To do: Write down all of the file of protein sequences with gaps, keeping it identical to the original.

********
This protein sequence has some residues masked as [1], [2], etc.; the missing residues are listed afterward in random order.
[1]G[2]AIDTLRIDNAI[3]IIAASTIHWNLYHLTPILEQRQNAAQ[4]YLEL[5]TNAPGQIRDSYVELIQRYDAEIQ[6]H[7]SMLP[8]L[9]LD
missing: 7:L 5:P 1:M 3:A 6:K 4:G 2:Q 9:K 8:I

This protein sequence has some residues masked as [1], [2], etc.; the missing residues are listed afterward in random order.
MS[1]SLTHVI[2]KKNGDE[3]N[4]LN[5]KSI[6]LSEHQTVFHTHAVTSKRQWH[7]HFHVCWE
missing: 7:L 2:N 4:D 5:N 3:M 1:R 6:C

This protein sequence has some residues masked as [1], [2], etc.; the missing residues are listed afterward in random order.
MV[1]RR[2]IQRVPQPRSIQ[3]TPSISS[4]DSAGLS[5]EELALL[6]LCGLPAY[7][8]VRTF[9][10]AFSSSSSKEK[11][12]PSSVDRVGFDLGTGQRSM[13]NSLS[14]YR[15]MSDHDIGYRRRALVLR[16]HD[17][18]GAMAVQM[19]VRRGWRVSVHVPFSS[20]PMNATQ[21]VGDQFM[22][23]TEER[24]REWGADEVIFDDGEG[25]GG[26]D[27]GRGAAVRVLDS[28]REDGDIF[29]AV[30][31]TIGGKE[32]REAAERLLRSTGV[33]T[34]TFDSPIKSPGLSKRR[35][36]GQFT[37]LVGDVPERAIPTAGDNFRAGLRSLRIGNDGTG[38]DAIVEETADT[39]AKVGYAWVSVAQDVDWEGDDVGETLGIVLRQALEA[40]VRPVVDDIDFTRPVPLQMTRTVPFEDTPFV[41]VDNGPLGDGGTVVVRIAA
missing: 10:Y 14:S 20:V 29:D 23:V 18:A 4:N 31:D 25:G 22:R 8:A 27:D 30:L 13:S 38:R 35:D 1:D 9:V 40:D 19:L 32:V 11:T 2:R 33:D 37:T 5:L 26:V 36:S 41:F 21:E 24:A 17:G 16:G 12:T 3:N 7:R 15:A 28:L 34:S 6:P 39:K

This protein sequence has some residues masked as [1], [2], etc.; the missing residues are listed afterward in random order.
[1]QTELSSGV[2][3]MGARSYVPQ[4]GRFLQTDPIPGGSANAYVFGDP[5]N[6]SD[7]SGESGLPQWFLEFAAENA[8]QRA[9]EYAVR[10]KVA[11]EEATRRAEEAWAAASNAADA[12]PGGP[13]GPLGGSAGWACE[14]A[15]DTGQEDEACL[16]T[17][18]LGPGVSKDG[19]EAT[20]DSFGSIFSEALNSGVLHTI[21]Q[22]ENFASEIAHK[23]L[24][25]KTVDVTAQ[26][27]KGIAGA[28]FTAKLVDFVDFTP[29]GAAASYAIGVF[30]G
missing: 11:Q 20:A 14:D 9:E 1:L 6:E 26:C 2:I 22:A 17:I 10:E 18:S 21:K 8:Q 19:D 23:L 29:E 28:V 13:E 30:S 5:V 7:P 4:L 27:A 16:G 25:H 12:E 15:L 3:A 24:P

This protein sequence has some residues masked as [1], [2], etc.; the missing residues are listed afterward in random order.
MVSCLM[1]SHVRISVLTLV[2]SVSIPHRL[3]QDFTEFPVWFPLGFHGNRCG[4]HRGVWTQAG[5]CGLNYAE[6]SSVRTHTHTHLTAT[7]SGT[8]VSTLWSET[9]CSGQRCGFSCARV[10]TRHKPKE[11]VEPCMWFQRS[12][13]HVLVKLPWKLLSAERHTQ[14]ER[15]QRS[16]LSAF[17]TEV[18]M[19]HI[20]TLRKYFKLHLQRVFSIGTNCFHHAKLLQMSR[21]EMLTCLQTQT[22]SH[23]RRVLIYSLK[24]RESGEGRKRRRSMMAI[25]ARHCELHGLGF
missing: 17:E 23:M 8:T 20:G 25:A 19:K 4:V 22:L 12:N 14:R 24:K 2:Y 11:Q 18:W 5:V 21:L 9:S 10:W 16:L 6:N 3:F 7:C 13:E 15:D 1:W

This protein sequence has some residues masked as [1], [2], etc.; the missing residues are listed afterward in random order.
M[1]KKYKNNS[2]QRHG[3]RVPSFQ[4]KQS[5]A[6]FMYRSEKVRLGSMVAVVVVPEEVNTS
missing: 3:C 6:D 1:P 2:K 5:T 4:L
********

This protein sequence has some residues masked as [1], [2], etc.; the missing residues are listed afterward in random order.
[1]G[2]AIDTLRIDNAI[3]IIAASTIHWNLYHLTPILEQRQNAAQ[4]YLEL[5]TNAPGQIRDSYVELIQRYDAEIQ[6]H[7]SMLP[8]L[9]LD
missing: 7:L 5:P 1:M 3:A 6:K 4:G 2:Q 9:K 8:I

This protein sequence has some residues masked as [1], [2], etc.; the missing residues are listed afterward in random order.
MS[1]SLTHVI[2]KKNGDE[3]N[4]LN[5]KSI[6]LSEHQTVFHTHAVTSKRQWH[7]HFHVCWE
missing: 7:L 2:N 4:D 5:N 3:M 1:R 6:C

This protein sequence has some residues masked as [1], [2], etc.; the missing residues are listed afterward in random order.
MV[1]RR[2]IQRVPQPRSIQ[3]TPSISS[4]DSAGLS[5]EELALL[6]LCGLPAY[7][8]VRTF[9][10]AFSSSSSKEK[11][12]PSSVDRVGFDLGTGQRSM[13]NSLS[14]YR[15]MSDHDIGYRRRALVLR[16]HD[17][18]GAMAVQM[19]VRRGWRVSVHVPFSS[20]PMNATQ[21]VGDQFM[22][23]TEER[24]REWGADEVIFDDGEG[25]GG[26]D[27]GRGAAVRVLDS[28]REDGDIF[29]AV[30][31]TIGGKE[32]REAAERLLRSTGV[33]T[34]TFDSPIKSPGLSKRR[35][36]GQFT[37]LVGDVPERAIPTAGDNFRAGLRSLRIGNDGTG[38]DAIVEETADT[39]AKVGYAWVSVAQDVDWEGDDVGETLGIVLRQALEA[40]VRPVVDDIDFTRPVPLQMTRTVPFEDTPFV[41]VDNGPLGDGGTVVVRIAA
missing: 10:Y 14:S 20:V 29:D 23:V 18:A 4:N 31:D 25:G 22:R 8:A 27:D 30:L 13:S 38:R 35:D 1:D 9:V 40:D 19:L 32:V 11:T 2:R 33:D 37:T 5:L 26:V 36:S 41:F 21:E 24:A 17:G 16:G 12:T 3:N 7:R 15:A 28:L 34:S 6:P 39:K

This protein sequence has some residues masked as [1], [2], etc.; the missing residues are listed afterward in random order.
[1]QTELSSGV[2][3]MGARSYVPQ[4]GRFLQTDPIPGGSANAYVFGDP[5]N[6]SD[7]SGESGLPQWFLEFAAENA[8]QRA[9]EYAVR[10]KVA[11]EEATRRAEEAWAAASNAADA[12]PGGP[13]GPLGGSAGWACE[14]A[15]DTGQEDEACL[16]T[17][18]LGPGVSKDG[19]EAT[20]DSFGSIFSEALNSGVLHTI[21]Q[22]ENFASEIAHK[23]L[24][25]KTVDVTAQ[26][27]KGIAGA[28]FTAKLVDFVDFTP[29]GAAASYAIGVF[30]G
missing: 11:Q 20:A 14:D 9:E 1:L 6:E 26:C 2:I 22:A 17:I 10:E 18:S 21:K 8:Q 19:D 23:L 29:E 28:V 13:E 30:S 5:V 7:P 4:L 27:A 16:G 25:H 12:E 15:L 3:A 24:P

This protein sequence has some residues masked as [1], [2], etc.; the missing residues are listed afterward in random order.
MVSCLM[1]SHVRISVLTLV[2]SVSIPHRL[3]QDFTEFPVWFPLGFHGNRCG[4]HRGVWTQAG[5]CGLNYAE[6]SSVRTHTHTHLTAT[7]SGT[8]VSTLWSET[9]CSGQRCGFSCARV[10]TRHKPKE[11]VEPCMWFQRS[12][13]HVLVKLPWKLLSAERHTQ[14]ER[15]QRS[16]LSAF[17]TEV[18]M[19]HI[20]TLRKYFKLHLQRVFSIGTNCFHHAKLLQMSR[21]EMLTCLQTQT[22]SH[23]RRVLIYSLK[24]RESGEGRKRRRSMMAI[25]ARHCELHGLGF
missing: 17:E 23:M 8:T 20:G 25:A 19:K 4:V 22:L 12:N 14:R 24:K 2:Y 11:Q 18:W 5:V 21:L 9:S 10:W 16:L 6:N 3:F 7:C 13:E 15:D 1:W

This protein sequence has some residues masked as [1], [2], etc.; the missing residues are listed afterward in random order.
M[1]KKYKNNS[2]QRHG[3]RVPSFQ[4]KQS[5]A[6]FMYRSEKVRLGSMVAVVVVPEEVNTS
missing: 3:C 6:D 1:P 2:K 5:T 4:L